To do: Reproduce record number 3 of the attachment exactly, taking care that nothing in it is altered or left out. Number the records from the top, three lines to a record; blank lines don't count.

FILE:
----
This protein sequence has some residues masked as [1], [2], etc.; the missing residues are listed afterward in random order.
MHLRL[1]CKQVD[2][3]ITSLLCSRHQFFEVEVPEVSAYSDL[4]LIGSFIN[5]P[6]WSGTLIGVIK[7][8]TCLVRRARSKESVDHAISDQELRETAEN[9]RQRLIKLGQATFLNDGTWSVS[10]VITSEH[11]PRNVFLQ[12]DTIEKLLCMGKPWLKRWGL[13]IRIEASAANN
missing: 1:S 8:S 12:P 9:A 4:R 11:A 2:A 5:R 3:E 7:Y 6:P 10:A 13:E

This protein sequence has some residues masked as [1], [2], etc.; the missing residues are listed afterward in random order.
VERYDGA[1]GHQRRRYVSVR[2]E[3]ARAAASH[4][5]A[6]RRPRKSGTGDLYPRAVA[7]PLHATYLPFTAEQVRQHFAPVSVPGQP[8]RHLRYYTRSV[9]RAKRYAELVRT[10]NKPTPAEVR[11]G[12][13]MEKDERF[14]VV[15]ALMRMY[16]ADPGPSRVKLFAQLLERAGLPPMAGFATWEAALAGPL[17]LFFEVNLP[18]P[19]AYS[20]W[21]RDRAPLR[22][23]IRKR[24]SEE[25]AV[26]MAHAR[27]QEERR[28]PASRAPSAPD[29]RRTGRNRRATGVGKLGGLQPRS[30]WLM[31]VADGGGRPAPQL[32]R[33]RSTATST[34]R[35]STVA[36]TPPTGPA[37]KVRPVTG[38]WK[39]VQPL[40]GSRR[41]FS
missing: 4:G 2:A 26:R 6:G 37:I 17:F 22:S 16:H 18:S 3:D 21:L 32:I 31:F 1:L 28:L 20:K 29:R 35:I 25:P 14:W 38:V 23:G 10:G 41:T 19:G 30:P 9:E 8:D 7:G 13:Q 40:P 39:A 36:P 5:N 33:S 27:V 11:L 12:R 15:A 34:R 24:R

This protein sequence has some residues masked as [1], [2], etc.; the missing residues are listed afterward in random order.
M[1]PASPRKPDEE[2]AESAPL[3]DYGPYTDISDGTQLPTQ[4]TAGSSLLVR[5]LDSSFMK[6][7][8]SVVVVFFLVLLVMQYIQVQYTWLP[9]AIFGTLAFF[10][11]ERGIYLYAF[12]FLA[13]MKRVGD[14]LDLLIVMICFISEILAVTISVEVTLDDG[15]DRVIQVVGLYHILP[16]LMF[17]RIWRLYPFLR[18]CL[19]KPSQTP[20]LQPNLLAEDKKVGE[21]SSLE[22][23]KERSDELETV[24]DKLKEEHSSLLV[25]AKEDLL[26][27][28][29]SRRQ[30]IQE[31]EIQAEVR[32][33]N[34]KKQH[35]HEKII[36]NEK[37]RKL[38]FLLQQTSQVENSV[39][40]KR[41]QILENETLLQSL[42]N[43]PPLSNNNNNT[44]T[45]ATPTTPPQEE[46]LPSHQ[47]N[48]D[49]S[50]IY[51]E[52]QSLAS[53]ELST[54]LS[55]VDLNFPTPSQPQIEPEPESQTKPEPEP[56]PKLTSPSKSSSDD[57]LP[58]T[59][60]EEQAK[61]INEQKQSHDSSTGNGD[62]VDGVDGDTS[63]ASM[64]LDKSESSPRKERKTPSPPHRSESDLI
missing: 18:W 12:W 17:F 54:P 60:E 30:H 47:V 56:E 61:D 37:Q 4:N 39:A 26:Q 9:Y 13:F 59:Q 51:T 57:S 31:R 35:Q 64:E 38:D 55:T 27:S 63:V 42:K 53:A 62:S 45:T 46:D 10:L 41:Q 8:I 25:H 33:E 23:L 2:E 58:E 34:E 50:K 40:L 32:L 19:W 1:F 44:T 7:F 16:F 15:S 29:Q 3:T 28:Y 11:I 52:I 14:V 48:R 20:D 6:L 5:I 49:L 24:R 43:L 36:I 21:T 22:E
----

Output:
This protein sequence has some residues masked as [1], [2], etc.; the missing residues are listed afterward in random order.
M[1]PASPRKPDEE[2]AESAPL[3]DYGPYTDISDGTQLPTQ[4]TAGSSLLVR[5]LDSSFMK[6][7][8]SVVVVFFLVLLVMQYIQVQYTWLP[9]AIFGTLAFF[10][11]ERGIYLYAF[12]FLA[13]MKRVGD[14]LDLLIVMICFISEILAVTISVEVTLDDG[15]DRVIQVVGLYHILP[16]LMF[17]RIWRLYPFLR[18]CL[19]KPSQTP[20]LQPNLLAEDKKVGE[21]SSLE[22][23]KERSDELETV[24]DKLKEEHSSLLV[25]AKEDLL[26][27][28][29]SRRQ[30]IQE[31]EIQAEVR[32][33]N[34]KKQH[35]HEKII[36]NEK[37]RKL[38]FLLQQTSQVENSV[39][40]KR[41]QILENETLLQSL[42]N[43]PPLSNNNNNT[44]T[45]ATPTTPPQEE[46]LPSHQ[47]N[48]D[49]S[50]IY[51]E[52]QSLAS[53]ELST[54]LS[55]VDLNFPTPSQPQIEPEPESQTKPEPEP[56]PKLTSPSKSSSDD[57]LP[58]T[59][60]EEQAK[61]INEQKQSHDSSTGNGD[62]VDGVDGDTS[63]ASM[64]LDKSESSPRKERKTPSPPHRSESDLI
missing: 18:W 12:W 17:F 54:P 60:E 30:H 47:V 56:E 61:D 37:Q 4:N 39:A 26:Q 9:Y 13:F 59:Q 51:T 57:S 31:R 35:Q 64:E 38:D 55:T 27:S 63:V 42:K 53:A 62:S 45:T 46:D 10:L 41:Q 8:I 25:H 33:E 23:L 2:E 58:E 34:E 50:K 40:L 32:L 19:W 1:F 44:T 7:F 16:F 15:S 29:Q 3:T 28:Y 11:I 52:I 14:V 48:R 20:D 6:L 5:I 49:L 24:R 43:L 36:I 21:T 22:E